In Uncategorized on 01/11/2021 at 16:07

No, this is nothing to do with elections or politics. Patrick C. Kelley, 2021 T. C. Memo. 2, filed 1/11/21, is complaining that his equal protection rights were violated when Congress enacted Section 86(c)(1)(C) and Section 86(c)(2)(C).

Pat is married to Mrs. Pat for the entire year at issue. They did file a LA Separate Property Matrimonial Regime, apparently a Code Napoleonic pre-nup, which gave rise to their MFS returns. Pat wanted the $25K base for his Social Security benefits, but only got zero.

Judge Elizabeth A (“Tex”) Copeland has this.

Originally Social Security was non-taxable, but to harmonize it with other retirement income like pensions, and to preserve non-taxability for the truly poor, but to prevent geriatric high-rollers from getting a windfall, Congress enacted the tax-free ceilings.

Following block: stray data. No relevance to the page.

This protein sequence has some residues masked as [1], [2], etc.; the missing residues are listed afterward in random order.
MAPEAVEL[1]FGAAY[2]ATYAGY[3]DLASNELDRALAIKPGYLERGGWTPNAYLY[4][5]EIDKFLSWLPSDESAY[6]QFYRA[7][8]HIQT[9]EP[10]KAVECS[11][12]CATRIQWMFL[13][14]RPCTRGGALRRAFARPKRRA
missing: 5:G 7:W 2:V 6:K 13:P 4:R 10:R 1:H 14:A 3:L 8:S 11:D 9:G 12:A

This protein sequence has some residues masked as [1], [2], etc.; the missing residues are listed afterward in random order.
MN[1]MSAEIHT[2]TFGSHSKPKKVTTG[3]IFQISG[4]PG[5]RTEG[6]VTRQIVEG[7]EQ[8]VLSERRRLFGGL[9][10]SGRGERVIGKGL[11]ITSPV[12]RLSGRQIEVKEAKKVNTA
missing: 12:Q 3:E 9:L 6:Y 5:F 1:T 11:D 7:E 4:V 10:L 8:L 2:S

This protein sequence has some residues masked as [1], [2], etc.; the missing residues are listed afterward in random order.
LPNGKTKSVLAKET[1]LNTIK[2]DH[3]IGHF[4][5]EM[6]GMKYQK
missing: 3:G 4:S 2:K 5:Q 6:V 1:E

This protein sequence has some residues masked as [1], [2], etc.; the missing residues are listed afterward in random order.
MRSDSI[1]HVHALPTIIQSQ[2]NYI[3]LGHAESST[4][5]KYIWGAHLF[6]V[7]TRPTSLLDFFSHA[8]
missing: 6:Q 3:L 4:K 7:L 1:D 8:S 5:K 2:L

But gameplayers could file MFS, doubling up on the tax-free ceiling.

Now generally (love that word!) pore l’il ole Tax Court has zero jurisdiction when That Document is invoked. But Congress has left a minuscule lacuna wherein Tax Court may step a cautious toe, and that is where, inter alia (as my expensive colleagues say) the taxable portion of Social Security benefits is involved.

Unhappily for Pat and the rest of us Socially Securitized, Tax Court has ruled before now that Congress has a rational basis for the class distinction that torpedoes us. You’ll find the cases at 2021 T. C. Memo. 2, at p. 8.

And Congress decided to jump to the defense of marriage, Constitutionally. “… Congress reasoned that married couples should be treated as a unit to prevent windfalls to couples that might otherwise file separate returns. This reasoning demonstrates that Congress had a valid and rational basis for establishing a separate classification for a taxpayer who lived with a spouse for any part of the taxable year and filed a separate return.” 2021 T. C. Memo. 2, at p. 9.

And Tax Court must follow the law, however harsh it may be for Pat.

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